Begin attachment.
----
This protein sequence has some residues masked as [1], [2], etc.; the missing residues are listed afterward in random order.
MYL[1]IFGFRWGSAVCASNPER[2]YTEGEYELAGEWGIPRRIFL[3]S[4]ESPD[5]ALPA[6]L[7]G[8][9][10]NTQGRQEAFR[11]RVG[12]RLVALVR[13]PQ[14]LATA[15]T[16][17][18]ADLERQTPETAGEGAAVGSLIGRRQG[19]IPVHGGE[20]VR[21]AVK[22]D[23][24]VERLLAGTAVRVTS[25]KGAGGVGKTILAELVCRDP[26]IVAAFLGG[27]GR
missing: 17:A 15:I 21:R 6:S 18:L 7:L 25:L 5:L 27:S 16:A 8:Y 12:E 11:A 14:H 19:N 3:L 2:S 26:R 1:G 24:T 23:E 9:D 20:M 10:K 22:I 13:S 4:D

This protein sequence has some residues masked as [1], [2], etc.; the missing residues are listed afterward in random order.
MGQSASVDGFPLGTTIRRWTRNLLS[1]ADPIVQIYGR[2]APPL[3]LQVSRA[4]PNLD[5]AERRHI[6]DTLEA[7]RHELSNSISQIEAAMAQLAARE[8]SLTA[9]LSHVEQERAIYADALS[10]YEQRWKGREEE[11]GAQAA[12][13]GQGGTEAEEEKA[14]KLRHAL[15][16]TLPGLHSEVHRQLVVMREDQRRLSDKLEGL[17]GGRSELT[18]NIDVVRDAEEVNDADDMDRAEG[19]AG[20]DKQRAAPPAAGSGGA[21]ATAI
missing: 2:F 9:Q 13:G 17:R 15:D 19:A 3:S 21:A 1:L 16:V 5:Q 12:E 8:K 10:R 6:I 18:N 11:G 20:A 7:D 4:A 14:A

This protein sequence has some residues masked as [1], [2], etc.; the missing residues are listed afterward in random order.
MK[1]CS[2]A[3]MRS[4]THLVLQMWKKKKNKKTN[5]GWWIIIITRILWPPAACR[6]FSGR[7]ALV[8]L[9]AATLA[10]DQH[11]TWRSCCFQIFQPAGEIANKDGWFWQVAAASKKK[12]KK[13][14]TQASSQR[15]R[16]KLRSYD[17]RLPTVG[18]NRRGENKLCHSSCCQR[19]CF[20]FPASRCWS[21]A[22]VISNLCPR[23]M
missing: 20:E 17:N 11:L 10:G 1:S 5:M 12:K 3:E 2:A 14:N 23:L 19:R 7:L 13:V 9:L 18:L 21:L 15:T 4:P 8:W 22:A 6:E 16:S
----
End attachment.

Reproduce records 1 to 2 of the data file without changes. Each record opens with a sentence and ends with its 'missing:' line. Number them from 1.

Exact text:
This protein sequence has some residues masked as [1], [2], etc.; the missing residues are listed afterward in random order.
MYL[1]IFGFRWGSAVCASNPER[2]YTEGEYELAGEWGIPRRIFL[3]S[4]ESPD[5]ALPA[6]L[7]G[8][9][10]NTQGRQEAFR[11]RVG[12]RLVALVR[13]PQ[14]LATA[15]T[16][17][18]ADLERQTPETAGEGAAVGSLIGRRQG[19]IPVHGGE[20]VR[21]AVK[22]D[23][24]VERLLAGTAVRVTS[25]KGAGGVGKTILAELVCRDP[26]IVAAFLGG[27]GR
missing: 17:A 15:I 21:R 6:S 18:L 7:L 25:L 5:L 27:S 16:A 8:Y 12:E 11:A 14:H 19:N 3:L 2:S 26:R 1:G 24:T 23:E 9:D 20:M 10:K 22:I 13:S 4:D

This protein sequence has some residues masked as [1], [2], etc.; the missing residues are listed afterward in random order.
MGQSASVDGFPLGTTIRRWTRNLLS[1]ADPIVQIYGR[2]APPL[3]LQVSRA[4]PNLD[5]AERRHI[6]DTLEA[7]RHELSNSISQIEAAMAQLAARE[8]SLTA[9]LSHVEQERAIYADALS[10]YEQRWKGREEE[11]GAQAA[12][13]GQGGTEAEEEKA[14]KLRHAL[15][16]TLPGLHSEVHRQLVVMREDQRRLSDKLEGL[17]GGRSELT[18]NIDVVRDAEEVNDADDMDRAEG[19]AG[20]DKQRAAPPAAGSGGA[21]ATAI
missing: 2:F 9:Q 13:G 17:R 15:D 19:A 3:S 21:A 1:L 16:V 5:Q 12:E 8:K 10:R 6:I 18:N 11:G 20:A 7:D 4:A 14:A